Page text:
Of course there are! While many teen animal volunteer vacations are designed around tackling immediate environmental disasters (think: cleaning up the seafront after an oil spill), Global Leadership Adventures works with local partners and organizations that help to create a lasting impact on native animals and the habitat that sustains them. Teens who learn to develop their passion for wildlife conservation in high school can take their experiences and channel them into future efforts as they go to college and beyond.
One mother of a GLA student on a wildlife conservation program explained what made the experience so fundamental to her daughter as a high school student still figuring out what she wanted to do with her life.
“Her experience in Ecuador and the Galapagos Islands has helped Megan look into her career path, and further solidify her passion to help in environmental needs throughout the world. It has given her the passion to bring her newfound discoveries and knowledge to college with her, where hopefully she can influence others to make a conscious change in their lifestyles, for the betterment of different environments around the globe.”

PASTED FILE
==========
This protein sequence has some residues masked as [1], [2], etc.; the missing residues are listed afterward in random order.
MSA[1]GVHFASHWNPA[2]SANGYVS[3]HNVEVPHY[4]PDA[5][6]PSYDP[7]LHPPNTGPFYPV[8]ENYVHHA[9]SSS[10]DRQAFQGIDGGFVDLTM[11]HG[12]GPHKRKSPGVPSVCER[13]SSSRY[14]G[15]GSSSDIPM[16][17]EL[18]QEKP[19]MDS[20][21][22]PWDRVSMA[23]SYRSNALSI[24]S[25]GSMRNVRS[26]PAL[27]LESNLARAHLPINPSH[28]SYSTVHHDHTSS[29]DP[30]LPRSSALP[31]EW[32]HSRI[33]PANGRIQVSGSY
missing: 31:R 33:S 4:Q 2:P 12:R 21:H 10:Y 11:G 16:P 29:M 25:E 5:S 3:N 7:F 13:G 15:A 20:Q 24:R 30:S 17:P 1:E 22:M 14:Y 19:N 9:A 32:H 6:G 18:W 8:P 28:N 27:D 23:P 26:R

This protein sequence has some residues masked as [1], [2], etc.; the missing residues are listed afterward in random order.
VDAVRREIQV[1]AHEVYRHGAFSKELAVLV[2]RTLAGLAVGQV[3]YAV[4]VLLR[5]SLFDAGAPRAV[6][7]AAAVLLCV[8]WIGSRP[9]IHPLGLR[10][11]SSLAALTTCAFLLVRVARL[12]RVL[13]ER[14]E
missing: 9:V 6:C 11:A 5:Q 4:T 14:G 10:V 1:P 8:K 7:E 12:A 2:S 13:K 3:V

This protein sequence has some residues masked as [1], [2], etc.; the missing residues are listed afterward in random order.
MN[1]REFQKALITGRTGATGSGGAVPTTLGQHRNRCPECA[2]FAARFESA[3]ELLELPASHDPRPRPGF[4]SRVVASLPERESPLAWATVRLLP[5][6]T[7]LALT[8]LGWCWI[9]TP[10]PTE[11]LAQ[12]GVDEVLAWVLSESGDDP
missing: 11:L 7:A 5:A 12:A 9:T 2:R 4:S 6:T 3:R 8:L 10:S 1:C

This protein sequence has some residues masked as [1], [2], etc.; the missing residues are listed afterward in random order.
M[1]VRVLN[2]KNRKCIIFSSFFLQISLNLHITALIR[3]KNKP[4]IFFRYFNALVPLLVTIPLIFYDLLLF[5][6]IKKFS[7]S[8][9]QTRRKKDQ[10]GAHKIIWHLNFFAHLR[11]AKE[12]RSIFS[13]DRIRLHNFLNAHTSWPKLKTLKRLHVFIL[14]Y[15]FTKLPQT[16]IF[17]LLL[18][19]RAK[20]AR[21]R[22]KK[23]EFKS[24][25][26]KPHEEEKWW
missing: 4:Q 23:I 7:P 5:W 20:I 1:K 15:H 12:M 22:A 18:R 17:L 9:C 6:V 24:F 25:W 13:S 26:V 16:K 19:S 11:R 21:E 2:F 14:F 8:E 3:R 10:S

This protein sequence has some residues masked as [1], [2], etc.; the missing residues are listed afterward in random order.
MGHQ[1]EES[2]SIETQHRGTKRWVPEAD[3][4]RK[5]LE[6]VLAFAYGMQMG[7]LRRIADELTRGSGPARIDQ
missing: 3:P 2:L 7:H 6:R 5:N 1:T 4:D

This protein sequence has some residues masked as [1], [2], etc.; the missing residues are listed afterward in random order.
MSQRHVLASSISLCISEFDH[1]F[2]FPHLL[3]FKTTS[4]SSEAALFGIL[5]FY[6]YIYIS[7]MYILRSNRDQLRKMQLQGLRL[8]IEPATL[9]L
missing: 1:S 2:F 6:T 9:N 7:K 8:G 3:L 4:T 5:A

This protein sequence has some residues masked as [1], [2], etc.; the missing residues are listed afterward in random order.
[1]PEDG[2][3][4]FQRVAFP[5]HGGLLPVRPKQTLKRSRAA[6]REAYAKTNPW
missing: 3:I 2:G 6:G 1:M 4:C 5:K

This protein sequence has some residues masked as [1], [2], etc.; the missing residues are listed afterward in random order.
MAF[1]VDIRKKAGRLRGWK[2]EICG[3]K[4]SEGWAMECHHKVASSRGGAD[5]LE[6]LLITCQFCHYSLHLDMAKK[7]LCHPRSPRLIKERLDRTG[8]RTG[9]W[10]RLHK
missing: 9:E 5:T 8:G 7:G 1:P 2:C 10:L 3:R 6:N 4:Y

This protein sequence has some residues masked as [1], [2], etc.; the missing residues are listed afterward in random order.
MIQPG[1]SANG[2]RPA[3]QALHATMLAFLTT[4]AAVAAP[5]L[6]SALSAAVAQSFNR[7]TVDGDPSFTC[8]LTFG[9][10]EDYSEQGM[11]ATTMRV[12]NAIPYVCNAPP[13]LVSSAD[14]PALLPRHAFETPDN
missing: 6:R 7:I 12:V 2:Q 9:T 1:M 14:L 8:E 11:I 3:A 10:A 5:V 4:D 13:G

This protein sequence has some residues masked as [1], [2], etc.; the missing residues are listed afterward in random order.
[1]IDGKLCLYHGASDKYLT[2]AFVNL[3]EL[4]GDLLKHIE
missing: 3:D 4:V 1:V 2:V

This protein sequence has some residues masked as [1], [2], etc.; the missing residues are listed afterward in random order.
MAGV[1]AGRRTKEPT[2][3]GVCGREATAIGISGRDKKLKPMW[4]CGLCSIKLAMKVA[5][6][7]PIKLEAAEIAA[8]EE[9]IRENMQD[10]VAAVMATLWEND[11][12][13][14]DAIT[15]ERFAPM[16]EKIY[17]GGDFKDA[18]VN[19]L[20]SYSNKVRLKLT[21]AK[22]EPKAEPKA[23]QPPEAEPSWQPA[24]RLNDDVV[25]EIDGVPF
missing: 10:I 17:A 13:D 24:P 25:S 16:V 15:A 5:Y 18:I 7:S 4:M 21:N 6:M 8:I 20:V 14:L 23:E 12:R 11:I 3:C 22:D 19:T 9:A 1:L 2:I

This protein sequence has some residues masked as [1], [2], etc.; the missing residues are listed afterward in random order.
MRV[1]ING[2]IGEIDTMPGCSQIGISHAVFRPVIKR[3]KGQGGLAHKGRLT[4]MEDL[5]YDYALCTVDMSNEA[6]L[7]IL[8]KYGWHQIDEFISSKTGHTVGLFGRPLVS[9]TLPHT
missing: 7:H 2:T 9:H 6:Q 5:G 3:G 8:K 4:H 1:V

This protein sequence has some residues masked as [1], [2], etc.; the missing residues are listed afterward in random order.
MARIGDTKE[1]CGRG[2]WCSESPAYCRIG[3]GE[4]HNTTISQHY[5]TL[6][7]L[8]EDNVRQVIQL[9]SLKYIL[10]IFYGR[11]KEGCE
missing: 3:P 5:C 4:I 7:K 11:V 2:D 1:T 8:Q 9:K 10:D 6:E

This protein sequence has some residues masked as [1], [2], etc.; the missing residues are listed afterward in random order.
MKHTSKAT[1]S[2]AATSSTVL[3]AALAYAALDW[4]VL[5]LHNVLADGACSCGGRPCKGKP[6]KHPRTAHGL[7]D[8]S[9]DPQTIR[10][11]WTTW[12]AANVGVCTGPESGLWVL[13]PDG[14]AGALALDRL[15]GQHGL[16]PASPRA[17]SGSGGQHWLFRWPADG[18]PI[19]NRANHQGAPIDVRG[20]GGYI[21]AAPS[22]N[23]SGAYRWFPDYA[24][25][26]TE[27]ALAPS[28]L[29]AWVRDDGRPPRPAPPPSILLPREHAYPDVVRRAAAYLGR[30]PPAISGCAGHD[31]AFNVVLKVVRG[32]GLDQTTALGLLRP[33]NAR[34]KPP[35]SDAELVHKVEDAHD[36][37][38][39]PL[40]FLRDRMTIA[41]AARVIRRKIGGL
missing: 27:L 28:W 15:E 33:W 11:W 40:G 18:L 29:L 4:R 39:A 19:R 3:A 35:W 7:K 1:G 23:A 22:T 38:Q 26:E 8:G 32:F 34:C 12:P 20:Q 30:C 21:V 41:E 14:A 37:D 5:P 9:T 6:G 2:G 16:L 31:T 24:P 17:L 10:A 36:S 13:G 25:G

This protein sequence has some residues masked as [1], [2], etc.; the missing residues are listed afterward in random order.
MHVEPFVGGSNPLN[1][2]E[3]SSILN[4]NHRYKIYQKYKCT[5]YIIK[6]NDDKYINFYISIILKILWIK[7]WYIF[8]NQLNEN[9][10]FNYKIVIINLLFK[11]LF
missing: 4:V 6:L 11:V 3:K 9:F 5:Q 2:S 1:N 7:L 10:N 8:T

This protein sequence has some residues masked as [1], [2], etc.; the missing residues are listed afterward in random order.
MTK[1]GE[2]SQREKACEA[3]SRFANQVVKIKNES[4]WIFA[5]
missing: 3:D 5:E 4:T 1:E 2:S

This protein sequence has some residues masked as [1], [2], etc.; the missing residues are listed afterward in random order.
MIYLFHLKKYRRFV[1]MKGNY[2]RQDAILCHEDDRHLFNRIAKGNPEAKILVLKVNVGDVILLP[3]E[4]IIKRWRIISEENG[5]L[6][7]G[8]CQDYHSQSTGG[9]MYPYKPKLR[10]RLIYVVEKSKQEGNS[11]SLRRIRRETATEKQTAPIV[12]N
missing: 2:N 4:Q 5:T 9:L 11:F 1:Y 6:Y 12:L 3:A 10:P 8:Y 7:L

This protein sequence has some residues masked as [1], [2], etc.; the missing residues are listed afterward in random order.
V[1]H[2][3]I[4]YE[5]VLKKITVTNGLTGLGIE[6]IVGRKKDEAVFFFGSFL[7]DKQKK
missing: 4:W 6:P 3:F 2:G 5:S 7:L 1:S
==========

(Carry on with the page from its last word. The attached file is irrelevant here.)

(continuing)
Local wildlife programs for teens can be great opportunities, but they’re often limited by the native wildlife found in your home region. What GLA offers is the chance to work with elephants in their native Thailand, or an incredible diversity of species in the Galapagos. Seeing the state of wildlife habitat in places that aren’t as well preserved as those in non-developing countries can bring a new perspective on the challenges of wildlife preservation, and encourage teens like you learn how to aid animals even while still in high school.
This student from GLA’s Preserving Nature’s Wonders™ program sums up why a volunteer vacation for teens working with animals is something that will stay with you long after your journey. “Galapagos most certainly pushed outside my comfort zone, but that was why I was there. In no time the Galapagos Islands felt like home. On the islands, we volunteered pulling invasive species that were choking out the tortoises’ natural food. It was hard work and my hands grew tired, but being able to look back over the wilderness we helped clear was a rewarding feeling.”